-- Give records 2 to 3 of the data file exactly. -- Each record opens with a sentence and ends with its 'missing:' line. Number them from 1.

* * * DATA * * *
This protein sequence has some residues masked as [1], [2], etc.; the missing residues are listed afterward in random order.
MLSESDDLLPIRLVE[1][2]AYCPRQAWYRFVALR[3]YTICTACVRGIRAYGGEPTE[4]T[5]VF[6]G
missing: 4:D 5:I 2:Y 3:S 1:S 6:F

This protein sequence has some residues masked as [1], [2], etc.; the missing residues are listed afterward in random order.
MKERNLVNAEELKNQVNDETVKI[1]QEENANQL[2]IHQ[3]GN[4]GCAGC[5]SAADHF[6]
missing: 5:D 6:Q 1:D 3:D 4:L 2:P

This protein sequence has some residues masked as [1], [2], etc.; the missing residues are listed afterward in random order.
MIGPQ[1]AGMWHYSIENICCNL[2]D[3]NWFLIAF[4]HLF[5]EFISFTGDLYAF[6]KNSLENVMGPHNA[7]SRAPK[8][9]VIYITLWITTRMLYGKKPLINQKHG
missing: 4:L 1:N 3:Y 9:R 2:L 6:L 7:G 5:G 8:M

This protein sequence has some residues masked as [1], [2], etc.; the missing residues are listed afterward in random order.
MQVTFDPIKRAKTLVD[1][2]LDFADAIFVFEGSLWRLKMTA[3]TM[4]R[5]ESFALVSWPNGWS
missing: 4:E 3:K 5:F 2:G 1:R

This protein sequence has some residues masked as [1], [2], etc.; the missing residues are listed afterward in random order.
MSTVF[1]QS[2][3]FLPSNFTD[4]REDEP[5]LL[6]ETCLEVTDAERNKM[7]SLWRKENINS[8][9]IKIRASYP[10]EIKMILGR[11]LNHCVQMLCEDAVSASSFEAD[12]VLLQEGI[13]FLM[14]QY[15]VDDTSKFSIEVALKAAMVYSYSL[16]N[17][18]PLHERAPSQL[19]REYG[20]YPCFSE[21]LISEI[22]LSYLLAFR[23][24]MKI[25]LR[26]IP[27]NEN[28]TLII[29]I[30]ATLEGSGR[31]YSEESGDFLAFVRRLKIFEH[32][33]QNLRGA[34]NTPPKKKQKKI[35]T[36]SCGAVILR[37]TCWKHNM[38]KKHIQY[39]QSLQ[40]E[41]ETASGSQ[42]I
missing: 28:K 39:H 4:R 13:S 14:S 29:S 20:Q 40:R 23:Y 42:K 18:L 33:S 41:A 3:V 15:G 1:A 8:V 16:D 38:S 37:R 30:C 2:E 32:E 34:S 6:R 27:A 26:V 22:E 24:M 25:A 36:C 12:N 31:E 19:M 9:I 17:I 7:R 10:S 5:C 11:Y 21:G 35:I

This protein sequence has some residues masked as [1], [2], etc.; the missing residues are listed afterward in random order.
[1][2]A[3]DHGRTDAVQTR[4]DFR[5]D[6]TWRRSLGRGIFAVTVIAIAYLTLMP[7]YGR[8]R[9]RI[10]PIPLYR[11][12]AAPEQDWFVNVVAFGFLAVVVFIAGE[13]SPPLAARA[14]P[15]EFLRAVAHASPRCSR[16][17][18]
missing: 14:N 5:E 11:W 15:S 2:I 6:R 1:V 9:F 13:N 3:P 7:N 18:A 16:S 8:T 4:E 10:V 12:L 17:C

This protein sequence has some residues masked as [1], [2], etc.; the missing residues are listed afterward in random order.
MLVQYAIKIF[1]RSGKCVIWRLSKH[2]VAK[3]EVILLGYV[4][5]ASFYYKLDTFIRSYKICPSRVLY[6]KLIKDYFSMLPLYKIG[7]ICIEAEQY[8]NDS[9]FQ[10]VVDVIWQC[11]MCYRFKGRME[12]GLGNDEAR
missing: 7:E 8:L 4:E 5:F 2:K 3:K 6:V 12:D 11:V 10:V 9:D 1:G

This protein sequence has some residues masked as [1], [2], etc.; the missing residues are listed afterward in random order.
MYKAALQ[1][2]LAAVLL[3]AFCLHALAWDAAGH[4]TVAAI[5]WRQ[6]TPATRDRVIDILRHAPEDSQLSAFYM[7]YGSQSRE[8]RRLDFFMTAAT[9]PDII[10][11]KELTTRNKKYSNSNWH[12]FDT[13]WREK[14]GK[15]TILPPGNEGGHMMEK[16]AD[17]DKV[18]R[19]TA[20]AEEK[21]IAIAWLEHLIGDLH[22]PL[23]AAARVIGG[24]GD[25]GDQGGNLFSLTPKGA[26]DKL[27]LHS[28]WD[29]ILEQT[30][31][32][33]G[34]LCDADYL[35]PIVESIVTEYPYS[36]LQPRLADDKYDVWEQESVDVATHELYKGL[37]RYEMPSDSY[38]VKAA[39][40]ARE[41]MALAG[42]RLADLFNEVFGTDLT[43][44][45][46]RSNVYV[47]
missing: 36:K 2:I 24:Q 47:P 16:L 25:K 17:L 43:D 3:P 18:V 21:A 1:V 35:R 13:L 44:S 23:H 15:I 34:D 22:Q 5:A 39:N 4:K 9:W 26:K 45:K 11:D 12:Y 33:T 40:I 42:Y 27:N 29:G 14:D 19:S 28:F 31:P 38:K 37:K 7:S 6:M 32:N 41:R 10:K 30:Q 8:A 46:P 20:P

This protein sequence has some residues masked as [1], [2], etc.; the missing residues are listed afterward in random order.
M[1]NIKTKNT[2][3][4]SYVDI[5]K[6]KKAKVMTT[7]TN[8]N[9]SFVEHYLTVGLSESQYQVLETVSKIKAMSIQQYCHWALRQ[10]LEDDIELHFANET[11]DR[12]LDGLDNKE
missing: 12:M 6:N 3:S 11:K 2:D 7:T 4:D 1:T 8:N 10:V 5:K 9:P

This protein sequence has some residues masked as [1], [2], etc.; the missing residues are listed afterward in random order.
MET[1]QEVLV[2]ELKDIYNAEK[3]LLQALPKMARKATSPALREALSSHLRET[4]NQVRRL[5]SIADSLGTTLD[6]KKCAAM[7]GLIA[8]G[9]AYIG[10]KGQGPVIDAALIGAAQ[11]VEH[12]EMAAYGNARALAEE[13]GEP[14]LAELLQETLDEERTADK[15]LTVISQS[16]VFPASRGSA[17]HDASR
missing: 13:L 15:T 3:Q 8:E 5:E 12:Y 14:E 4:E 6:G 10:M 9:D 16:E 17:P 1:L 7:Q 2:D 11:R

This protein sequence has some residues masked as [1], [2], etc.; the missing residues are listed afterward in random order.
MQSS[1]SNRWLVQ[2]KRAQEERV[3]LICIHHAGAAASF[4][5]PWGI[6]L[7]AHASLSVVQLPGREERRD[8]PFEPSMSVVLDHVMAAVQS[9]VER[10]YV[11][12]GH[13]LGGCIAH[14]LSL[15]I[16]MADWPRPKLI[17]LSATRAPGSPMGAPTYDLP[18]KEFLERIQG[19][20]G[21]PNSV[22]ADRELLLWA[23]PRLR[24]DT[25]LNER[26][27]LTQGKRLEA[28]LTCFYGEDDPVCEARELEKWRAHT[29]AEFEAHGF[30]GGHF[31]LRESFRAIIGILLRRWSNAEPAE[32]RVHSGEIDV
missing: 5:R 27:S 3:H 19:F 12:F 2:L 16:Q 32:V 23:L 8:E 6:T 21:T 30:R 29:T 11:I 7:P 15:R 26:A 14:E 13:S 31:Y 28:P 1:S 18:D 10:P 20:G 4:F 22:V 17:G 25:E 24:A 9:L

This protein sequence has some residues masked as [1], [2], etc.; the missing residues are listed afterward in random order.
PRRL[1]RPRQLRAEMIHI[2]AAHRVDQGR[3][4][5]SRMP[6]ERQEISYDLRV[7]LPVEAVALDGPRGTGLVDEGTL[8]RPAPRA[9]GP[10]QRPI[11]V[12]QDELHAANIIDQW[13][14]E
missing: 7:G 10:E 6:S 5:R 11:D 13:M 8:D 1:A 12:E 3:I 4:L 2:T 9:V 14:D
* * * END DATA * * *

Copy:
This protein sequence has some residues masked as [1], [2], etc.; the missing residues are listed afterward in random order.
MKERNLVNAEELKNQVNDETVKI[1]QEENANQL[2]IHQ[3]GN[4]GCAGC[5]SAADHF[6]
missing: 5:D 6:Q 1:D 3:D 4:L 2:P

This protein sequence has some residues masked as [1], [2], etc.; the missing residues are listed afterward in random order.
MIGPQ[1]AGMWHYSIENICCNL[2]D[3]NWFLIAF[4]HLF[5]EFISFTGDLYAF[6]KNSLENVMGPHNA[7]SRAPK[8][9]VIYITLWITTRMLYGKKPLINQKHG
missing: 4:L 1:N 3:Y 9:R 2:L 6:L 7:G 5:G 8:M